Chilkat Valley News - Serving Haines and Klukwan, Alaska since 1966

Bananas: Glacier Bears mix it up before regional championships

 


Glacier Bear runners and throwers went a little off script at last week’s Haines Invitational, and it included a banana relay.

Besides a baton, runners in the boys’ 4-by-100 meter relay ran with a banana. That is, the fruit.

“It was one of those things they really wanted to do,” said coach Keri Ewing. “I thought, ‘Is this worth a fight in front of everyone? Probably not. ’”

Seniors Matthew Green, Kai Hays, Zane Durr and sophomore Carl Tupou carried the banana for Haines, finishing amid squads from Thunder Mountain and Juneau-Douglas high schools.

Coach Ewing said he relaxed rules for the meet, including by allowing a Juneau coach to fill out a relay team and permitting Green to participate in eight events – the relay, 100-meter run, 110-meter high hurdles, 300-meter hurdles, high jump, long jump, shot put and discus.

Green’s finishes include second in 110-hurdles (21.06), fourth in 300 hurdles (48.95), third in shot (39-1.5), third in discus (112-5.5), second in high jump (5-0) and fifth in long jump (16-1.5). Competitors finishing in the top four places in events scored points in the three-way meet.

“The field events were held early in the meet and the runs were split up, so doing all those events was possible,” Ewing said. Under official rules, track athletes are held to four events.

Green, junior Jacob Stigen and twin sister Jordan Stigen entered the 110-meter high hurdles, a first for each. Jacob posted a 20.84 to win the boys’ event (39-inch hurdle), as Juneau hurdlers sat out the event. In the girls’ race (33-inch hurdle), Jordan ran 23.89 to place fourth behind Juneau runners. Naomi Welling of Thunder Mountain won the girls’ in 17.62.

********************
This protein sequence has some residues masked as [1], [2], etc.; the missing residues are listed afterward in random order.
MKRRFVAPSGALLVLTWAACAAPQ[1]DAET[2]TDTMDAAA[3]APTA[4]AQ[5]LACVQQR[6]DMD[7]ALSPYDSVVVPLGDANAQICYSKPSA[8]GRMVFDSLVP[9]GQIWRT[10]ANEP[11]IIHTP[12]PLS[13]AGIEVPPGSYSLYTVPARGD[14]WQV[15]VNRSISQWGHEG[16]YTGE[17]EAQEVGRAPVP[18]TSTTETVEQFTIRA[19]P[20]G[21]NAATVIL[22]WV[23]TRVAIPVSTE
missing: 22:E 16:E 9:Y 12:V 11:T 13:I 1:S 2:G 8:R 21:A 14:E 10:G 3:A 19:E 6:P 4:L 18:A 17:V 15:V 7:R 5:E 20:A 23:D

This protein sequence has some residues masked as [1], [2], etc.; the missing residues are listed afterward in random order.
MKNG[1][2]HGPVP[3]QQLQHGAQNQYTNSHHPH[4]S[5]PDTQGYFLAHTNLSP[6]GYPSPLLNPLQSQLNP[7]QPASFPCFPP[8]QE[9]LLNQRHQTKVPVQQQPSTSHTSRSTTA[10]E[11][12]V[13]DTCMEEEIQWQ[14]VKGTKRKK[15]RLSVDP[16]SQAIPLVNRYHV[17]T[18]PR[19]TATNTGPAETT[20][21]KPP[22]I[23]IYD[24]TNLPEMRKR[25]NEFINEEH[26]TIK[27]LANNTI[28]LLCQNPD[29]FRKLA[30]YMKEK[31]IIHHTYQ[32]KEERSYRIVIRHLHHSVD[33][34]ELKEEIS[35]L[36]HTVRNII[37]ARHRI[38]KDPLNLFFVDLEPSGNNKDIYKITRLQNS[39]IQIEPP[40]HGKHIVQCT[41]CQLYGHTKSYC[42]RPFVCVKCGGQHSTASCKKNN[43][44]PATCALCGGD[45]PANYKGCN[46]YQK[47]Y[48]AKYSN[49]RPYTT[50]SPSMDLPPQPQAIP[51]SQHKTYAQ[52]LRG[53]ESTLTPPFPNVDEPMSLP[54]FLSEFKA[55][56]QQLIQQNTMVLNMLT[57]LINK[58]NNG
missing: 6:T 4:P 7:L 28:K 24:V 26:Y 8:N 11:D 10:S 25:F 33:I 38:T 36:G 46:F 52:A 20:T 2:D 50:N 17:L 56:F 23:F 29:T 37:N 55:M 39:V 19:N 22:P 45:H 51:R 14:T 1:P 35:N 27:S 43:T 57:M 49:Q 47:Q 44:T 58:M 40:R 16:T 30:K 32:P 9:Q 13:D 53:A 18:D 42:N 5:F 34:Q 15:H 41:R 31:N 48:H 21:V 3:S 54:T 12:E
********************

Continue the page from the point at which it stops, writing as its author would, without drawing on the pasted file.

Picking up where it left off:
The Stigen twins each will be entered in both hurdle races at next weekend’s meet in Juneau. Coach Ewing said Jacob’s time in the 300 meters puts him at about 11th among small school runners statewide in the event. Jordan placed fourth in the 300 last week in 1:05.25. Welling of Thunder Mountain won the event in 48.20.

“As rookies, Jacob and Jordan have come a long way. Jordan shows great consistency in going over the hurdles. She has really good form,” Ewing said. In the 110-meter race, that helped her beat a Juneau runner who stumbled next to her.

Senior sprinter Casey Bradford placed second in the 400-meter run last week (58.25) behind Thunder Mountain’s John Morris (57.71) and placed an impressive fourth in shot put with a throw of 35-8.5

In addition, Bradford led the Haines 4-by-400 meter relay team on an impressive comeback, catching several places. “Casey came back from being about a half-lap behind. We were able to catch a couple guys. It made it exciting to end a track meet like that,” Ewing said.

Bradford is expected to lead Haines runners at regionals, and will be entered in the 200 and 400-meter races, 4-by-100 relay and discus. “He’s fast and he has fast starts, so I need him coming out of the blocks,” Ewing said.

Senior Nattaphon “Ice” Wangyot again led the girls’ running effort, winning the 100-meter (13.66) and placing second in the 200-meter (29.63), close behind Thunder Mountain’s Aly Heaton (29.45).

In throwing events, classmate Destinee Cowart again dominated, winning discus with a throw of 90-5, nearly five feet beyond a 85-6.5 throw by classmate Bailey Stuart. Cowart has consistently improved, adding 21 feet to her personal record in the event in the last three meets.

Senior Autumn Gross placed second in shot (29-6) behind Ava Tompkins of Thunder Mountain (32-9). Stuart was third in the event (27-10).

Haines will take 10 boys and five girls to this weekend’s regional championship in Juneau.

The team will include freshman Kamakana Kanahele, entered in 100-meter and 200-meter dashes, freshman Corbin Holm, 100-meter run and high jump, junior Dylan Palmieri, discus and 4-by-400 relay, and freshman Patrick Cunningham, 110-meter hurdles, 300-meter hurdles, 800 meters, and 4-by-400 meter relay.

Ewing said he’s aware that his teams are thin in distance runners, once an area of strength for the Glacier Bears.

“I’m hoping with the success we’ve had with a smaller number of athletes this year, it will encourage more kids to come out next year. (Middle school track coach) Brian O’Riley has done a good job with his program this year,” Ewing said.

To contribute to sending Glacier Bear athletes to the state meet May 27-28 in Anchorage, contact athletic director Tiana Taylor at the school, 766-6700.

 
 

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